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Pez Talk: Daniel Holloway
holloway650 One of PEZ’s charges at the Berlin and Copenhagen Six Days is a man having his second bite at the six day circus cherry, America’s Daniel Holloway. Daniel paired with countryman Colby Pearce a few seasons back to ride the Euro Six circuit. Whilst Colby now sticks with the US domestic scene, Daniel has packed his bike box and headed East across the Atlantic, again. This time partnering with Guy East to form a US six day team – Euro promoters all like something glamorous and ‘different’ for their audiences.

‘Hollywood’ first caught the eye as US Novice 500 Metre Time Trial Champion on the track in 2003; by 2005 he’d won a stage in the Canadian Tour de l’Abitibi – ‘the junior Tour de France.’

In 2008 as a stagiaire with Garmin he won four US national championships on the track – team pursuit, scratch, points and madison. The following season saw a fifth place in the tough Mei Prijs in Belgium behind fast man Denis Flahaut, a stage win in the Tour de la Province de Namur and two stage wins in the Spanish Vuelta a Palencia.

The win for which he is perhaps best known came in 2010 when he took the US Elite Criterium Championship riding for Bissell. But 2011 with Kelly Benefits was compromised by illness, albeit he won two stages in the Tour of America’s Dairy Land.

A stage win in the Tour of Mexico was a good start with his new Raleigh team for season 2012 but the largely one hour criterium based UK scene wasn’t totally to his taste so for 2013 he was back in the USA riding amateur. The second half of 2013 however saw him back in the full pro ranks with Amore & Vita but despite riding race as prestigious as the Coppa Agostini and GP Costa Degli Etruschi he couldn’t get the full race programme which he needed.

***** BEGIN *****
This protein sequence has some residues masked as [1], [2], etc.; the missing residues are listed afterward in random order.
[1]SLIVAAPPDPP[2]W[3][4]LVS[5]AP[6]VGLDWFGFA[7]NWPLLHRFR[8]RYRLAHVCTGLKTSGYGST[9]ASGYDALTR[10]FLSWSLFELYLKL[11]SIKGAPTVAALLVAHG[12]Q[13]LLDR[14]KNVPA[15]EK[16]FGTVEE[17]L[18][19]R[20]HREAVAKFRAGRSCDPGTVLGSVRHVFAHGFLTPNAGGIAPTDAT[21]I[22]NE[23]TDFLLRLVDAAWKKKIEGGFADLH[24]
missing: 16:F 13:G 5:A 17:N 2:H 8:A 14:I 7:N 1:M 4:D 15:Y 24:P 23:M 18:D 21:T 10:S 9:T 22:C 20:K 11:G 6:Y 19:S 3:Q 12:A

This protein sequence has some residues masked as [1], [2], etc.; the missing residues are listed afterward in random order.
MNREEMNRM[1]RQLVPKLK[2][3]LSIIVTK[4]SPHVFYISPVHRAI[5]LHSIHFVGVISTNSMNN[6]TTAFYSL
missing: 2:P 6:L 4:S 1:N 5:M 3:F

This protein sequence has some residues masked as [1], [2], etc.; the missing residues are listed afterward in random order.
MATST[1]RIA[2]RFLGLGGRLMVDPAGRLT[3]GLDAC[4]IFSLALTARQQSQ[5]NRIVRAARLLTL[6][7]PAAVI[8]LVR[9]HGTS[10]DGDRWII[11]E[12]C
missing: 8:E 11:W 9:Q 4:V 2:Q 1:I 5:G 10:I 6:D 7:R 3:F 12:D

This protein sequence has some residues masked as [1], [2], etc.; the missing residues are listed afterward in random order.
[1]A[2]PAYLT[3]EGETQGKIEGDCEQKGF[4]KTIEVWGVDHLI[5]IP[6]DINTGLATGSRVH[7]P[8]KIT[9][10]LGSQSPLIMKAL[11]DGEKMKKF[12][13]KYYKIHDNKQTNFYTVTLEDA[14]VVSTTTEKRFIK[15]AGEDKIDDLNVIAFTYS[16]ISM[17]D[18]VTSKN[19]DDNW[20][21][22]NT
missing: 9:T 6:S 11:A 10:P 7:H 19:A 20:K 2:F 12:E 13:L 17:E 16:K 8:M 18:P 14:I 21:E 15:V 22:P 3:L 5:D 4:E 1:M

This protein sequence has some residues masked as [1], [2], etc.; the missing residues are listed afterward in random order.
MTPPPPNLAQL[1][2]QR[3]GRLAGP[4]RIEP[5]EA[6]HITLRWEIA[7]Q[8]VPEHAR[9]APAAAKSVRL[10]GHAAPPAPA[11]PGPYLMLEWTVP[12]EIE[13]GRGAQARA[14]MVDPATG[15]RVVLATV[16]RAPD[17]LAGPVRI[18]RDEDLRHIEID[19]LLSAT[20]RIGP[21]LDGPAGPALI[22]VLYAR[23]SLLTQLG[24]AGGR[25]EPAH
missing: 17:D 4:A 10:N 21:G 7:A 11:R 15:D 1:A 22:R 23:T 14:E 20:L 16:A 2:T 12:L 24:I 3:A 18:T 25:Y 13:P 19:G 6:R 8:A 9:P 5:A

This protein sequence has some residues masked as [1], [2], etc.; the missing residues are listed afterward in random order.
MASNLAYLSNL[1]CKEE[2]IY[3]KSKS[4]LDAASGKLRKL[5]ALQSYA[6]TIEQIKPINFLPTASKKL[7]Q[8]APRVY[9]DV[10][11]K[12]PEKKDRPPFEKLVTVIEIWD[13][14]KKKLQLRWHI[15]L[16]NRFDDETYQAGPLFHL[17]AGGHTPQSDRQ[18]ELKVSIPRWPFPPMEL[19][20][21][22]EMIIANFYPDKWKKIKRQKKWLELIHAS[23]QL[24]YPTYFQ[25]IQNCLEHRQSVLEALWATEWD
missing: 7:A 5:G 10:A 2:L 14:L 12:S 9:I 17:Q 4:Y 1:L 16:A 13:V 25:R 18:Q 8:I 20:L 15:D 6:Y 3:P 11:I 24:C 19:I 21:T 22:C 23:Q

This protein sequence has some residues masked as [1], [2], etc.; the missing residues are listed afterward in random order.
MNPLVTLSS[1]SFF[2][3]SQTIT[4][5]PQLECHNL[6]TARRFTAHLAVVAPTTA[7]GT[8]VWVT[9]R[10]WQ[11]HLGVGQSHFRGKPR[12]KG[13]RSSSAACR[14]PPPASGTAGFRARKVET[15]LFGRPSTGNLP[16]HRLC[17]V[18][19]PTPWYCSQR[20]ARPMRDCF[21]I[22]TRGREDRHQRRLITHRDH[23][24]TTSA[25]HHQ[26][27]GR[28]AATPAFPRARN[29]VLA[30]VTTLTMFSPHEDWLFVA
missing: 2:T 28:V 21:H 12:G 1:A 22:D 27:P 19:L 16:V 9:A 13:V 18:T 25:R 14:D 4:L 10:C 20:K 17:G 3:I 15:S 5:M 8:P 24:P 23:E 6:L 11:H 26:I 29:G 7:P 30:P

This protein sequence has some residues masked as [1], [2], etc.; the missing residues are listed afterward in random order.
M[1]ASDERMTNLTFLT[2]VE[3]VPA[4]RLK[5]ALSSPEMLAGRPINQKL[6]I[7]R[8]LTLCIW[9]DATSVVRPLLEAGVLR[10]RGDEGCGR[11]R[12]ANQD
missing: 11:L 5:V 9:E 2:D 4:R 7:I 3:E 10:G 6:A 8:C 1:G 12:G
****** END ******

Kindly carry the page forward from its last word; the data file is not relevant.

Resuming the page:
He hopes 2014 will be more fruitful with US squad Athlete Octane and some good form from all those lefts turns on the tracks of Europe.


PEZ: How many six days have you ridden now?
It says 12 in the Berlin programme but to tell the truth, I’m not sure. I’ve ridden the six days of Dortmund, Zuidlaren, Zurich, Copenhagen, Munich, Amsterdam, Rotterdam and Berlin. I’ve also ridden the summer six day in Fiorenzuola twice and the Burnaby six in Canada – but I don’t know if they count?

PEZ: What do you remember of your first six?
That was Dortmund and like any guy in his first race at a new level be that U23 or Pro Tour, it was all a bit of a whirlwind. I’d always wanted to do one but I remember being blown away by how little I had to do except ride my bike – it was all done for you by the support staff.

We were in the same cabin as Erik Zabel and Robert Bartko; that was extraordinary – a great experience. In the first 30 minute chase my groin and inner thighs were just screaming with the speed on such a low gear – a total shock to the system but a great experience. And you realise pretty quick that six days are there to provide pure entertainment for the crowd.

PEZ: Which six has been most memorable?
Bruno Risi’s ‘farewell’ at Zurich; the atmosphere was electric, in the chases every night you couldn’t hear yourself think, the noise was just crazy. There was a crash and it was like 15 laps before I even noticed, I was so wrapped up in my own world on the boards, conscious of nothing but the track.

PEZ: Your toughest six?
Copenhagen, I arrived from a training camp in New Mexico the day the race started, my legs were swollen and it was pure suffering right from the start. All sixes are hard but that one night sticks out in my mind.

PEZ: How have you been accepted by the riders on the circuit?
Really well; Colby had a lot of respect, guys had raced against him in World Cups – riders like Llaneras and Risi – they knew him and trusted him. I guess that they trusted his partner would be OK too and were amazingly friendly and helpful towards us. We used to hang out with the Italian rider Angelo Ciccone, I felt comfortable with him and could ask about pretty much anything.

Hanging out with partner Guy in between races.

PEZ: You rode Amsterdam in October, first, this season?
We got the ride late; I’d had a bad time racing the road in Italy and decided to take a break but hey! – when you get a contract you just do what you can to get the legs ready. It really wasn’t enough time but I drew on my experience and knew what to expect.

It was the US rider agent Patrick Lyons who got us the ride, he knows Frank Boele the promoter well. We signed the Berlin contract in Berlin and we’d had the Copenhagen contract since August.

PEZ: Then Rotterdam in January?